PARIS -- Steelmaking giant ArcelorMittal (IW 1000/35) announced on Thursday that it would shut down six cold-processing facilities in the Liege region of eastern Belgium hitting 1,300 jobs, because of weak European demand for steel.

ArcelorMittal, already embroiled in controversy in France over the closure of two blast furnaces and job losses, blamed in particular weak demand for cars and cutbacks in auto plants for the fall in demand for steel.

European demand was now 29% below the levels before the financial crisis broke in 2008, the company  said.

But the Belgian prime minister said immediately that the decision was incomprehensible and that he sided with the workers.

The steel group said that it "recognizes that this proposal will be very difficult for the local community as it affects approximately 1,300 people. It is committed to finding a socially acceptable solution for all those affected."

In Davos, Switzerland, Belgian Prime Minister Elio Di Rupo said that he would tell the head of ArcelorMittal, Lakshmi Mittal, of Belgian authorities' "incomprehension" about the decision.

"I support the workers. That is the first message this afternoon when I meet Lakshmi Mittal," he said on his Twitter social network account from Davos where he is attending the World Economic Forum.

ArcelorMittal recalled that it had announced some cutbacks at its Liege facilities in October 2011 to deal with "structural over-capacity in Northern Europe."

The company said it had proposed a flexible work model which had been rejected by trades unions but which would have enabled the facilities to adapt to demand.

Since then the market has worsened with key automaking customers announcing major restructuring plans and cutbacks, the company said.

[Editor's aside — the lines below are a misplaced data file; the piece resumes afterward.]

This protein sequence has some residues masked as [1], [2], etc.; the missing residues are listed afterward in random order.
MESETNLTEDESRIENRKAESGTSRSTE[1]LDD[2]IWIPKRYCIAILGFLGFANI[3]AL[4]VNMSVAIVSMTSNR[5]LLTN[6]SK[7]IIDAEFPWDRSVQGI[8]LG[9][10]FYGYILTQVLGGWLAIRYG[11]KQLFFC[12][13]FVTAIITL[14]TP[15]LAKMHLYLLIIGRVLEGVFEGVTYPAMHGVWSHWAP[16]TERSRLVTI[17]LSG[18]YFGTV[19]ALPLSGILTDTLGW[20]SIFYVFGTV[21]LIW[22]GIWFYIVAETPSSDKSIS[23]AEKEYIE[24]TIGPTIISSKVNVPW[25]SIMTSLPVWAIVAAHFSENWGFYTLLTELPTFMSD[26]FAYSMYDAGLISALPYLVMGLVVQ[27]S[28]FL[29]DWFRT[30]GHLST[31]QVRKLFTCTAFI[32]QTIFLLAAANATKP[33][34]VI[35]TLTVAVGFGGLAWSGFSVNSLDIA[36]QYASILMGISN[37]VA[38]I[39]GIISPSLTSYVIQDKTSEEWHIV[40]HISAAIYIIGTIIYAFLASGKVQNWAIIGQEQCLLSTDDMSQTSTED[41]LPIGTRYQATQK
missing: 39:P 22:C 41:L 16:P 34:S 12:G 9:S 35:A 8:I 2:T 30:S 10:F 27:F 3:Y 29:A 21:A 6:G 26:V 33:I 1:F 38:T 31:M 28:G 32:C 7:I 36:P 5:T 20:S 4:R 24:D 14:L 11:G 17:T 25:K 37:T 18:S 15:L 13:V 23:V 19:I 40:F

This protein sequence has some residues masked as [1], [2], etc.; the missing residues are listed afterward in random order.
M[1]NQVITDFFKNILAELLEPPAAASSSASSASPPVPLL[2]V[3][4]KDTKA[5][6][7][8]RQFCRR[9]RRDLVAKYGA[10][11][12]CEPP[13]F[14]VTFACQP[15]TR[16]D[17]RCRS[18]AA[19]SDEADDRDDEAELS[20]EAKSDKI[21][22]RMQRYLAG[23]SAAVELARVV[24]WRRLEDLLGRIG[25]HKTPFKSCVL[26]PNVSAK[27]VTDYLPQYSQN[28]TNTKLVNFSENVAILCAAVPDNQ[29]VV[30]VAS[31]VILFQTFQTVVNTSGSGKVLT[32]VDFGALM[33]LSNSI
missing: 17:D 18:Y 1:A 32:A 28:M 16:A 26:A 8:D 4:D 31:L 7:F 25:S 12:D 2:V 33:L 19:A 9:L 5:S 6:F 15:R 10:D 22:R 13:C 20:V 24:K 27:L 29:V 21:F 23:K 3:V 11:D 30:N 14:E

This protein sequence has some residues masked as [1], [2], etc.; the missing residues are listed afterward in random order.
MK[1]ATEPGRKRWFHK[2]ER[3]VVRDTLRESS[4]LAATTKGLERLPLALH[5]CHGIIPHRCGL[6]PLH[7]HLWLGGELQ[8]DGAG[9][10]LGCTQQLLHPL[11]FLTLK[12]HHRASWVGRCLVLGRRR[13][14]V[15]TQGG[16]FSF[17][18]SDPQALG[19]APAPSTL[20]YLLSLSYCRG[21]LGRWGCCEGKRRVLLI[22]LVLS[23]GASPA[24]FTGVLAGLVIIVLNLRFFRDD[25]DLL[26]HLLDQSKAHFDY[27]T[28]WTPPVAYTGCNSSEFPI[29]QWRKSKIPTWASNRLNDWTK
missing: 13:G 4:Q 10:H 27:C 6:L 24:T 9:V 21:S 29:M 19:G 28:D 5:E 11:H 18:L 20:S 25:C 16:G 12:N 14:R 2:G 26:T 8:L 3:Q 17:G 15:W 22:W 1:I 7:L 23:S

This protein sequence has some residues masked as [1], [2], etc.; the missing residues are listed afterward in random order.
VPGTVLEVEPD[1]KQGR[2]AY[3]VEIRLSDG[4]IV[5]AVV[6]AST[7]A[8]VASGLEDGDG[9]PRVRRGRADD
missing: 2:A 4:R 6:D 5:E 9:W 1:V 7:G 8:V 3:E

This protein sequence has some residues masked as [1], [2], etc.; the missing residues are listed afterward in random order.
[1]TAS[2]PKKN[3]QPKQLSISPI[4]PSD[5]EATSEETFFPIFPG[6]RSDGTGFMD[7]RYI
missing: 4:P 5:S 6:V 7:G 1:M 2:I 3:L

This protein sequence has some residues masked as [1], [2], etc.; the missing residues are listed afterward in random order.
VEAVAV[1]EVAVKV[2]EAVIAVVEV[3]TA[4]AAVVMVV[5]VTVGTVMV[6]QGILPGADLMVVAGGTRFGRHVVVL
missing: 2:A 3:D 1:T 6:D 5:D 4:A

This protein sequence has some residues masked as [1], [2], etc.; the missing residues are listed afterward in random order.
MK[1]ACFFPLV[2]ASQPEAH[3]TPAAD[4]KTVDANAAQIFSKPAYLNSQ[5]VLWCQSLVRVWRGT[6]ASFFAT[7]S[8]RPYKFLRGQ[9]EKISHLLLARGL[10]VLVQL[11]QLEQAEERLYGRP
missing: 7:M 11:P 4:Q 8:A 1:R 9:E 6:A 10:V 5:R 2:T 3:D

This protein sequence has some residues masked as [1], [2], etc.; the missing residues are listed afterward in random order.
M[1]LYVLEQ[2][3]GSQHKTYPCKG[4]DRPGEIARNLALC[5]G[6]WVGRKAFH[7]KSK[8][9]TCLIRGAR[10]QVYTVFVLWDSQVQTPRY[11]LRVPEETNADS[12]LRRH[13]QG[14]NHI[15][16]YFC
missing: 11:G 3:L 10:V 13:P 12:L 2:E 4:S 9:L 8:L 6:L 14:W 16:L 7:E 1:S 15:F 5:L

"As a result there is insufficient demand to support the running of these flexible facilities and no improvement is seen over the medium term," an Arcelor statement said.

The company said that despite the closure of the blast furnaces, the Liege facility had reported an underlying loss of more than 200 million euros (US$266.0 million)for the nine first months of 2012 and no improvement was in sight this year.

The statement said: "We deeply regret that the economic situation has further deteriorated to the extent that the proposal of further closures at Liege has become necessary.

"We recognize that this is a very difficult announcement for the employees at Liege, particularly coming so soon after the closure of the primary phase.

"We had hoped that that closure would be adequate in terms of adapting to the reduced demand but given the continued lack of orders and overall weakness in the European economy, it has become increasingly apparent that further action is required if we are to stem the continued losses that the plant is reporting and return it to a sustainable basis."

Copyright Agence France-Presse, 2013